POLICE ARREST SUSPECTS IN ELECTION-EVE SHOOTING
Taipei, May 14 (CNA) Criminal Investigation Bureau (CIB) officials said Friday that they will check if there is relevance between two suspects seized by Kaohsiung police and the shooting of President Chen Shui-bian and Vice President Annette Lu on the eve of the March 20 presidential election.
CIB Commissioner Hou You-yi said that the suspects were arrested mainly because they possess home-made guns and ammunition, which does not mean they are involved in the March 19 shooting.
They were the first arrests since the shooting, the first of its kind in Taiwan's history. Until Friday, police had made little headway in the investigation into the case.
Hou said that the two suspects ran a pub in Tainan, southern Taiwan, but closed up shop after the shooting in Tainan and left for Kaohsiung.
Hou said that the CIB is not sure if they are involved in the case, but noted that since the shooting, anyone violating the guns and ammunition control regulations will be subject to checks and the two suspects -- one of whom is wanted for drug crimes and another one has a previous fraud conviction -- have fallen into the category that needs further screening.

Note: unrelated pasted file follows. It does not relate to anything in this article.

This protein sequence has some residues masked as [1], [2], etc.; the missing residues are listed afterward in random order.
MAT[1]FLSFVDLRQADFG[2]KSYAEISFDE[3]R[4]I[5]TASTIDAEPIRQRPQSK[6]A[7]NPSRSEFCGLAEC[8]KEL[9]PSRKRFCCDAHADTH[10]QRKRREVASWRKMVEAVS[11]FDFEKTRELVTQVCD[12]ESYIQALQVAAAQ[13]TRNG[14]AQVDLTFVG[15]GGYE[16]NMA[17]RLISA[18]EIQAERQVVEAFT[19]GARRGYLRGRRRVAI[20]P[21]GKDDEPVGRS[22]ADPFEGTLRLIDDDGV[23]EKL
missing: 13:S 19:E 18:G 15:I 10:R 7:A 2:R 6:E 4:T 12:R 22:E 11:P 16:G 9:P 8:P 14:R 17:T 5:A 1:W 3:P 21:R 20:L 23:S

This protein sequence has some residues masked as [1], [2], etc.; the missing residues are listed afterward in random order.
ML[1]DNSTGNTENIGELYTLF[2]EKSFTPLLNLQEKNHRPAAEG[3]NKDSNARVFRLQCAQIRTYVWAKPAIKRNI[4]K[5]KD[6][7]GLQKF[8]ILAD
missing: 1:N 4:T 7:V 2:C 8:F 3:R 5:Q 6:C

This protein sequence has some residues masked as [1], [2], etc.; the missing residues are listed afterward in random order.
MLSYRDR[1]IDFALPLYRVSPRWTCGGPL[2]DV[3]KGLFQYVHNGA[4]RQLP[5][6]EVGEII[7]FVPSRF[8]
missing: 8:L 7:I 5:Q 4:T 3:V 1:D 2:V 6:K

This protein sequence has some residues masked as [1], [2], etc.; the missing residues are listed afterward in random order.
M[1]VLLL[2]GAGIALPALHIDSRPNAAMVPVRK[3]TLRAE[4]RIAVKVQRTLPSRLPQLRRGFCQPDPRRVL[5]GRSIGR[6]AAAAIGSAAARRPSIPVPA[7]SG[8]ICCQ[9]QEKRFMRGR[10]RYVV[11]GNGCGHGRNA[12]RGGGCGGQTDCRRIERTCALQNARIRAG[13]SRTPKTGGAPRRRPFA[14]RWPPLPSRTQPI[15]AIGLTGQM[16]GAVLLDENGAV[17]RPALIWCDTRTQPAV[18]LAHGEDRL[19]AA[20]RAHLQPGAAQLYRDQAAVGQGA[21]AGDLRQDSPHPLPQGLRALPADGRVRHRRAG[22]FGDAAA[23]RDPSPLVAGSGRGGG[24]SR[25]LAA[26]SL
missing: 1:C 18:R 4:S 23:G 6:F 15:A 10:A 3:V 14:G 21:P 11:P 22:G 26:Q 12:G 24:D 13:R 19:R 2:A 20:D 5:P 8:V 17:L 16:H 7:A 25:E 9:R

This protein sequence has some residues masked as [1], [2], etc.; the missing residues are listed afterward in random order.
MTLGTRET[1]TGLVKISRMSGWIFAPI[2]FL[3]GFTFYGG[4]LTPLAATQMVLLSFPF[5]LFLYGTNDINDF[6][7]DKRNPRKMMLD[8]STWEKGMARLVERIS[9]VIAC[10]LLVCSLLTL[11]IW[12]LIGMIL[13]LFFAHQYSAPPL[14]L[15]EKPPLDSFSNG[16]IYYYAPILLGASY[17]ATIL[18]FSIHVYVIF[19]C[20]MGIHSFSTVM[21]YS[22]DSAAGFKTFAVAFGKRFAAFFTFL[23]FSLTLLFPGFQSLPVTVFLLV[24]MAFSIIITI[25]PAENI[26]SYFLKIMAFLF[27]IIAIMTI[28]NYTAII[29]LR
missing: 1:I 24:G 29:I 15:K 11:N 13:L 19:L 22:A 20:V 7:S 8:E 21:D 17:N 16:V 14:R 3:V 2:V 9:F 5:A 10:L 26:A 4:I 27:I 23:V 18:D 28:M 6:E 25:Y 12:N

However, the most suspicious point about the two is that they both had home-made guns, one of which has been fired, and copper bullets.
Hou said that a task force investigating the shooting have sent personnel to learn about the matter and that all physical evidence, including the guns and bullets, would be brought back to CIB headquarters in Taipei for further analysis.
CIB experts said that the focus of their investigation will be whether there are machine marks on the seized bullets and whether they came from the same source as the bullets used in the shooting.
The experts said that they still could not determine if one lead bullet and copper bullet that slightly injured the president and the vice president respectively in the shooting came from the same gun.
The heads of the two bullets have none of the rifling marks left by standard guns, but only some machine marks, they said, and that this, coupled with the tiny amount of gunpowder in the bullets, will make the matching work difficult.
World renowned Chinese American forensic expert Henry Lee, who was invited to assist in the investigation, has suggested tracing the origin of the bullets found at the scene of the shooting through the machine marks on them.
If the retrieved bullets bear the same machine marks as those seized in Kaohsiung, it might be possible to confirm their origin.
Supporters of the "pan-blue alliance" have demanded an investigation into the shooting, believing that it unfairly swayed the bitterly contested election in Chen's favor. Chen won by a narrow margin of 29,518 out of more than 13 million ballots cast.
(By Lilian Wu)
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